Caroline and Mary Elizabeth Rollins
March 1990

“Caroline and Mary Elizabeth Rollins,” Tambuli, Mar. 1990, 12

Caroline and Mary Elizabeth Rollins

Even though it was a hot July day, Mary Elizabeth Rollins and her sister Caroline lay shivering on top of several large pieces of paper. The thick rows of 150- to 180-centimeters-high corn hid the two girls from the angry men who were hunting for them. The girls held their breath, praying for the men to stop their search and leave the cornfield.

It was 1833, and there was a lot of unrest in Independence, Missouri. More and more converts had settled in the area, and nonmember neighbors wanted the Saints to leave Jackson County, Missouri. Instead, the little community was growing. There was even a printing press in Brother William Phelps’s house, and the whole town knew that he was printing revelations received by the Prophet Joseph Smith and preparing them for publication.

It was some of those same revelations that the girls were lying on. A mob of angry men had become outraged at an editorial written by Brother Phelps that was printed in the Church newspaper. Fifteen-year-old Mary Elizabeth and thirteen-year-old Caroline had watched as the men broke into the Phelps’s home and threw the printing press and the printed revelations from the second-story window to the ground below. When Mary Elizabeth saw the papers hit the street, she knew what had to be done. She knew that those revelations and commandments came from the Lord and that it was important that the Saints have copies of them.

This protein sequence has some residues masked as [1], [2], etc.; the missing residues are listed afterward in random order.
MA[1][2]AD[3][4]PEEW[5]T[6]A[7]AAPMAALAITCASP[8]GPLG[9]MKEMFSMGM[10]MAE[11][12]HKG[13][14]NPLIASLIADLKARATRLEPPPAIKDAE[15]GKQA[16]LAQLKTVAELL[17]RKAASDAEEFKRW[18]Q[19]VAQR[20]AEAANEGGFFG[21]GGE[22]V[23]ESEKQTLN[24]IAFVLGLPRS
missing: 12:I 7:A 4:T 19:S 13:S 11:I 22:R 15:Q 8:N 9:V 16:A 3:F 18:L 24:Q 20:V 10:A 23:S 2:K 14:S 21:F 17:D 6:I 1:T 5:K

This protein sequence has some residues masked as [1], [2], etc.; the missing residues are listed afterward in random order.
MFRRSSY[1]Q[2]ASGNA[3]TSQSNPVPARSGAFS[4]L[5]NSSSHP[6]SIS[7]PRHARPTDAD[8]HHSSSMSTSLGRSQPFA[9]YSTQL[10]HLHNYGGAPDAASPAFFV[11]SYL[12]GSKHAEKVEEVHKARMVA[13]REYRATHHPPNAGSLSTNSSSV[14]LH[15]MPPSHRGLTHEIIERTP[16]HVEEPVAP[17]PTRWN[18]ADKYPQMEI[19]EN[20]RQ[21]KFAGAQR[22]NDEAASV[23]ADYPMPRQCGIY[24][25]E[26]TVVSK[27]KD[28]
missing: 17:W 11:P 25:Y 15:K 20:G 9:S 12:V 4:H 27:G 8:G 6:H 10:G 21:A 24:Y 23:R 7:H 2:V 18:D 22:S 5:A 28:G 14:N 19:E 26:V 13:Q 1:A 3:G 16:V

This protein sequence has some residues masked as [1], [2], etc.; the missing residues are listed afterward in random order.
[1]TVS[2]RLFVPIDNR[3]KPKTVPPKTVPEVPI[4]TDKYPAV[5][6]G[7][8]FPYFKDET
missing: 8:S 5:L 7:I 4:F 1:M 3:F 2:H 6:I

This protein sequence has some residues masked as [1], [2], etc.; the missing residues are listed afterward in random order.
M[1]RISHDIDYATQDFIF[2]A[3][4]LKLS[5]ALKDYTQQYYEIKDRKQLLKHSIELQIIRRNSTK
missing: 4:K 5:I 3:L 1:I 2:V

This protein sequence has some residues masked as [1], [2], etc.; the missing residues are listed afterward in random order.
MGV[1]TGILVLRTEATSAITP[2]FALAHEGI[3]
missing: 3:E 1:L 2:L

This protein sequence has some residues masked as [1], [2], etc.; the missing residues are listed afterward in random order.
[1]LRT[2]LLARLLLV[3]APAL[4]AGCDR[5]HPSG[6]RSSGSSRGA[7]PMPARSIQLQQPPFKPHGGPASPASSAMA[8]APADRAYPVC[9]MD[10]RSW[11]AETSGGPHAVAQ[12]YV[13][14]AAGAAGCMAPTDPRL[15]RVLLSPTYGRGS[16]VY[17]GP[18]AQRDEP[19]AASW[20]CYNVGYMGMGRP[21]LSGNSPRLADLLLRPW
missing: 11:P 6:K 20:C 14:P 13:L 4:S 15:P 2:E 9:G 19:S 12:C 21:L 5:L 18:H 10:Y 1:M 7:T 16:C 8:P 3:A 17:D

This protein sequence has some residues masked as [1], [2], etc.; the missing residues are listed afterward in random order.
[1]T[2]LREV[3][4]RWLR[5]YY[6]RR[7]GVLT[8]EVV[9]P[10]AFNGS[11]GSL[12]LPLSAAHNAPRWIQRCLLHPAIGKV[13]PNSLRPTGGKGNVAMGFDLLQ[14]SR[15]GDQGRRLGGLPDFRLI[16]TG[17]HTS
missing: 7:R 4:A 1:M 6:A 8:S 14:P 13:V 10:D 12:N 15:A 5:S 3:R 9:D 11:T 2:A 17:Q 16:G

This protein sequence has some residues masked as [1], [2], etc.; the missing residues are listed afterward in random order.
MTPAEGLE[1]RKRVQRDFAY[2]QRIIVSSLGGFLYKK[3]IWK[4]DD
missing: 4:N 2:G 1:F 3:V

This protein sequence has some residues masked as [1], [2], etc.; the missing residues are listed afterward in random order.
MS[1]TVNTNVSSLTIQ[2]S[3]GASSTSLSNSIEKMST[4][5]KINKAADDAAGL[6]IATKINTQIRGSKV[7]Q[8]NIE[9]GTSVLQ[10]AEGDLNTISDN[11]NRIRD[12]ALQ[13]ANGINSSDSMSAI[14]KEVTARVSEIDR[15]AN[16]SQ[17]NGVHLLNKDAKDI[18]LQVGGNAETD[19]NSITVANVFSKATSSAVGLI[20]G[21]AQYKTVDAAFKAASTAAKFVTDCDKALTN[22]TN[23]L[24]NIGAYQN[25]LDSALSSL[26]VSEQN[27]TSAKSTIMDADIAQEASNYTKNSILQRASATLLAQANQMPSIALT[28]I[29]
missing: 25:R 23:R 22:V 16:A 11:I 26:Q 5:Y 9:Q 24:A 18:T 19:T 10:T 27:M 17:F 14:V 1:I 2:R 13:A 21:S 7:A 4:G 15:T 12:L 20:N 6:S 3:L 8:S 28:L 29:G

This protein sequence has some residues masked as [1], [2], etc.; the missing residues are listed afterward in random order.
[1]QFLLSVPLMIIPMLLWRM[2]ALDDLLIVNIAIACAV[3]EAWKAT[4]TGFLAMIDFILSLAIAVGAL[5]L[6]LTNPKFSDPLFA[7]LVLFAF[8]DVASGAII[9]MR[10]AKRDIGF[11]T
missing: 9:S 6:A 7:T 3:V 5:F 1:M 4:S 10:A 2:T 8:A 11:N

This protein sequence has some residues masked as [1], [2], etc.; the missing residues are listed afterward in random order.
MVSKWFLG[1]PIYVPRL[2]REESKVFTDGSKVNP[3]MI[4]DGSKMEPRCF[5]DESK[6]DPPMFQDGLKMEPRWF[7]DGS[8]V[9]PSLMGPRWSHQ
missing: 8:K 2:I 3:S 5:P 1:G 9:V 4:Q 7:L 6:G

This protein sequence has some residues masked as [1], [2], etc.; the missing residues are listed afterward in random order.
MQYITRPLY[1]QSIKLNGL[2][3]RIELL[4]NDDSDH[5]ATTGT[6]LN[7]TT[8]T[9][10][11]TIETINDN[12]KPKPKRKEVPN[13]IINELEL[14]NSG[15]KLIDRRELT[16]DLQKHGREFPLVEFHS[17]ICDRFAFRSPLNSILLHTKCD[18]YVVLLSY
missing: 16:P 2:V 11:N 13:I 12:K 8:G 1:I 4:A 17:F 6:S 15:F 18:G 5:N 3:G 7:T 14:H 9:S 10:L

Even though they were frightened, both girls ran and gathered up as many of the large papers as they could carry. When members of the mob spotted them from the window and yelled at them to stop, the girls ran to the nearby cornfield, lay down on the sheets of paper, and prayed for protection.

It seemed like hours before the men grew tired of looking for the girls, but finally they left. Mary Elizabeth and Caroline waited longer before gathering up the sacred papers and creeping out of their hiding place.

The revelations were returned to Brother Phelps. Shortly afterward, those salvaged pages were combined with other pages that had been saved, and a tiny book called the Book of Commandments was printed. Two years later those same commandments and revelations were combined with additional revelations from the Lord and printed in a new book. Whenever they read the Doctrine and Covenants, Mary Elizabeth and Caroline remembered the part that they played in the coming forth of this sacred book of scripture.

My scriptures shall be given as I have appointed, and they shall be preserved in safety (D&C 42:56). (Illustrated by Clark Kelley Price.)